Rosemary Lemon No-Knead Bread Recipe

It’s been a while since I’ve baked bread at home, although a slice of fresh, crackling, crusty bread is something I could devour any day of the week.

I made the now famous No Knead Bread a few times since Mark Bittman first wrote about the method in the New York Times two years ago.  By now the recipe for this remarkably easy to make, deliciously hearty loaf has been blogged, You-Tubed, and otherwise replicated hundreds, if not thousands, of times.

What makes this recipe a standout for me is how much it resembles the bread I grew up eating; real Italian bread baked by neighborhood bakeries in small batches in clay ovens, often with crusts so burnished and substantial you could chip a tooth (or two) if you bit in too eagerly.

That bread is becoming harder to find. On my visits to Providence, Rhode Island – the place I’m from – I  try to make a pilgrimage to some of my favorite bakeries before they dry up and disappear like dandelion seeds in the wind.

Here in St. Louis, a city that boasts a respectable Italian-American population, you will be served a version of Italian bread that I can only describe as tragic. Sorry, folks, but calling a pasty, pale blob of starch that a only toothless person could love Italian bread almost feels like a personal insult. Maybe it’s something in the water.

Palmieri’s Bakery on Federal Hill in Providence is one of those old-world bakeries whose products are the standard by which I judge all other bread. Although the last time I visited, I almost cried to see how the place had been spiffed up – the charming old wooden racks, counters and worn linoleum floor I always imagine dusted with a layer of flour and breadcrumbs were gone, replaced with sterile white formica and a shining tile floor. Oh well, remodel they must, but the bread was still the same: fragrant, dark-crusted and dense with a moist, open-textured, cream-colored interior.

Jim Lahey of Sullivan Street Bakery came up with the technique of mixing a wet dough comprising flour, water and a mere spot of yeast – barely laying a finger on it – and then letting if ferment slowly before plopping it into a “blazing hot” cast iron pot with a lid to bake.  The resulting loaf looks like it should be sitting on a worn wooden table in a Tuscan farmhouse kitchen. How brilliant is he?

See Jim Lahey demonstrate his famous no-knead technique here.

And the interior of the bread, or the “crumb”, is to die for; just look at the open, airy holes in my No-Knead bread:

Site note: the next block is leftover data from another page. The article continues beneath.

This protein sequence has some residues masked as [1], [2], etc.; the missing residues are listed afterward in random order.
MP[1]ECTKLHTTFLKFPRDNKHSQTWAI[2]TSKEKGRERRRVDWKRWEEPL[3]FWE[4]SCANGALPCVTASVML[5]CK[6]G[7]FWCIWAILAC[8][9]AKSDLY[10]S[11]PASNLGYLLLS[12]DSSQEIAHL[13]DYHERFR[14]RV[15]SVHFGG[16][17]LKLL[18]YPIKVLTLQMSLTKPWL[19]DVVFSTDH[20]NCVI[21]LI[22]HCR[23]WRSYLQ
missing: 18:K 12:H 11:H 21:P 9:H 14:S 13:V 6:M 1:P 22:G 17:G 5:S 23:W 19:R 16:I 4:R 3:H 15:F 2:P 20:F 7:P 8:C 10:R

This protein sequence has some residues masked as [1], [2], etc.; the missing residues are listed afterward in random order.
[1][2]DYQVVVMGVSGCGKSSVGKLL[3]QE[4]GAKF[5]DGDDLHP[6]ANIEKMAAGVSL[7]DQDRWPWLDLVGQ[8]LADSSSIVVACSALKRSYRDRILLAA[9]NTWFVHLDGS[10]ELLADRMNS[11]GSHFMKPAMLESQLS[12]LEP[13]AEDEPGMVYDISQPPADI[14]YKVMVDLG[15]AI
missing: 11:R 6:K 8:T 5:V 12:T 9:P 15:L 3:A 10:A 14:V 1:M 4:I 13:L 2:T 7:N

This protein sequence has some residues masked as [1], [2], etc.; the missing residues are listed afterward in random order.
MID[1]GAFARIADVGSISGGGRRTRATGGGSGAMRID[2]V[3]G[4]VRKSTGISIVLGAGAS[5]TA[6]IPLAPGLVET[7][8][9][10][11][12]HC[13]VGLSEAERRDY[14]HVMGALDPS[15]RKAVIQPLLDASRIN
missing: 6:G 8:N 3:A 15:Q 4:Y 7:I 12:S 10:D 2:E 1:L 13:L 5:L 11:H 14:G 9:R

The method is simple, but making this bread does require that you think ahead 24 hours, if that’s possible. I’m not much of a planner-ahead-er, but if I can do it so can you.

It also helps to have a bench scraper to help maneuver the sticky dough from bowl to counter, and a nice heavy pot (with a lid) for baking. I have a few lovely Le Creuset vessels lying around, but you don’t need to use one. Baking the dough in something like a round Pyrex casserole will work too, according to Lahey.

Happy 2009…now go bake some bread!

Rosemary Lemon No-Knead Bread

from Williams-Sonoma:
3 cups all-purpose flour

1/4 tsp. active dry yeast

1 3/4 tsp. salt

2 tsp. chopped fresh rosemary

2 tsp. chopped lemon zest

Cornmeal or flour as needed

Directions:

In a large bowl, combine the flour, yeast, salt, rosemary and zest. Add 1 5/8 cups water and stir until blended; the dough will be shaggy and very sticky. Cover the bowl with plastic wrap. Let the dough rest at warm room temperature (about 70°F) until the surface is dotted with bubbles, 12 to 18 hours.

Place the dough on a lightly floured work surface. Sprinkle the dough with a little flour and fold the dough over onto itself once or twice. Cover loosely with plastic wrap and let rest for 15 minutes.

Using just enough flour to keep the dough from sticking to the work surface or your fingers, gently and quickly shape the dough into a ball. Generously coat a cotton towel, preferably a flour sack towel (not terry cloth), with cornmeal. Put the dough, seam side down, on the towel and dust with more flour or cornmeal. Cover with another cotton towel and let rise until the dough is more than double in size and does not readily spring back when poked with a finger, about 2 hours.

At least 30 minutes before the dough is ready, put a 2 3/4-quart cast-iron pot in the oven and preheat the oven to 450°F.

Carefully remove the pot from the oven. Slide your hand under the towel and turn the dough over, seam side up, into the pot; it may look like a mess, but that is OK. Shake the pan once or twice if the dough is unevenly distributed; it will straighten out as it bakes. Cover with the lid and bake for 30 minutes. Uncover and continue baking until the loaf is browned, 15 to 30 minutes more.